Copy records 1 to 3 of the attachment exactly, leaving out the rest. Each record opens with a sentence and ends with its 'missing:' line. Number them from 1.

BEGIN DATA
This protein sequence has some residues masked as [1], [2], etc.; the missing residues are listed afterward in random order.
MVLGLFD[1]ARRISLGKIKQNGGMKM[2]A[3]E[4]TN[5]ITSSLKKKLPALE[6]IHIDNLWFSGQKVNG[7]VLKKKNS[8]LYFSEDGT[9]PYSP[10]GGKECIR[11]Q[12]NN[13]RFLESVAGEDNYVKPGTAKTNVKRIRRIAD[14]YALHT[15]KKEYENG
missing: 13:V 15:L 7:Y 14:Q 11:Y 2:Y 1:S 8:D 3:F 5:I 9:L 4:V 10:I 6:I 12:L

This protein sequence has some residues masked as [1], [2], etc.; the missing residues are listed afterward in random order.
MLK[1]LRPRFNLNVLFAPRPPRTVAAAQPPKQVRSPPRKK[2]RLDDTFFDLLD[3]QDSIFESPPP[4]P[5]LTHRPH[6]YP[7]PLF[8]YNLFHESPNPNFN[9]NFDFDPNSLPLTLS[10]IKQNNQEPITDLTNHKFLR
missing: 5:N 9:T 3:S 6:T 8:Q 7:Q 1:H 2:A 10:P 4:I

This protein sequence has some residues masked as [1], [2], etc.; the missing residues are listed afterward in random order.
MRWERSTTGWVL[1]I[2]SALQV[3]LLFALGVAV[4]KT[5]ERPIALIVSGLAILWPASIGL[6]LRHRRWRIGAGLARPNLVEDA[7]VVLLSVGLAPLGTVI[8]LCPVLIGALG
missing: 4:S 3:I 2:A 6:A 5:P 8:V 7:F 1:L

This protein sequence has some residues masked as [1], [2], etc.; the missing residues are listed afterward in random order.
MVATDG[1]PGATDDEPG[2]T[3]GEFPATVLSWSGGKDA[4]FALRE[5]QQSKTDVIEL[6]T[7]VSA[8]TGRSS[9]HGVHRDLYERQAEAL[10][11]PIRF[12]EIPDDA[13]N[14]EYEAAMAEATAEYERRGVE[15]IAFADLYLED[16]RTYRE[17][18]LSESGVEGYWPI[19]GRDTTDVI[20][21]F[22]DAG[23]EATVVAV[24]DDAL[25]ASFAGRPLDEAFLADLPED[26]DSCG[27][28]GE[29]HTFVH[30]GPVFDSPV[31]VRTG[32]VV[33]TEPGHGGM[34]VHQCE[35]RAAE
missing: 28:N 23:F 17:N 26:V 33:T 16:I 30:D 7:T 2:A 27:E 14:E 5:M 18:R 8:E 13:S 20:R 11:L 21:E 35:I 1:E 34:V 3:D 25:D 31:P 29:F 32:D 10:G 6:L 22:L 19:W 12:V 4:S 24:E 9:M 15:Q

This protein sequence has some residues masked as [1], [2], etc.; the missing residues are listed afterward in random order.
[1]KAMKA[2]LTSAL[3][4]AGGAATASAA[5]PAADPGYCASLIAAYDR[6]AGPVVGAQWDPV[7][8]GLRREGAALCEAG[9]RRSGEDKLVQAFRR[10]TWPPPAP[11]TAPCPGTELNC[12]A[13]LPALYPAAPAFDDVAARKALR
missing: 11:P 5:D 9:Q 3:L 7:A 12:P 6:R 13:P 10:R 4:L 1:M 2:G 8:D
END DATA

This protein sequence has some residues masked as [1], [2], etc.; the missing residues are listed afterward in random order.
MVLGLFD[1]ARRISLGKIKQNGGMKM[2]A[3]E[4]TN[5]ITSSLKKKLPALE[6]IHIDNLWFSGQKVNG[7]VLKKKNS[8]LYFSEDGT[9]PYSP[10]GGKECIR[11]Q[12]NN[13]RFLESVAGEDNYVKPGTAKTNVKRIRRIAD[14]YALHT[15]KKEYENG
missing: 13:V 15:L 7:Y 14:Q 11:Y 2:Y 1:S 8:D 3:F 5:I 9:L 4:V 10:I 6:I 12:L

This protein sequence has some residues masked as [1], [2], etc.; the missing residues are listed afterward in random order.
MLK[1]LRPRFNLNVLFAPRPPRTVAAAQPPKQVRSPPRKK[2]RLDDTFFDLLD[3]QDSIFESPPP[4]P[5]LTHRPH[6]YP[7]PLF[8]YNLFHESPNPNFN[9]NFDFDPNSLPLTLS[10]IKQNNQEPITDLTNHKFLR
missing: 5:N 9:T 3:S 6:T 8:Q 7:Q 1:H 2:A 10:P 4:I

This protein sequence has some residues masked as [1], [2], etc.; the missing residues are listed afterward in random order.
MRWERSTTGWVL[1]I[2]SALQV[3]LLFALGVAV[4]KT[5]ERPIALIVSGLAILWPASIGL[6]LRHRRWRIGAGLARPNLVEDA[7]VVLLSVGLAPLGTVI[8]LCPVLIGALG
missing: 4:S 3:I 2:A 6:A 5:P 8:V 7:F 1:L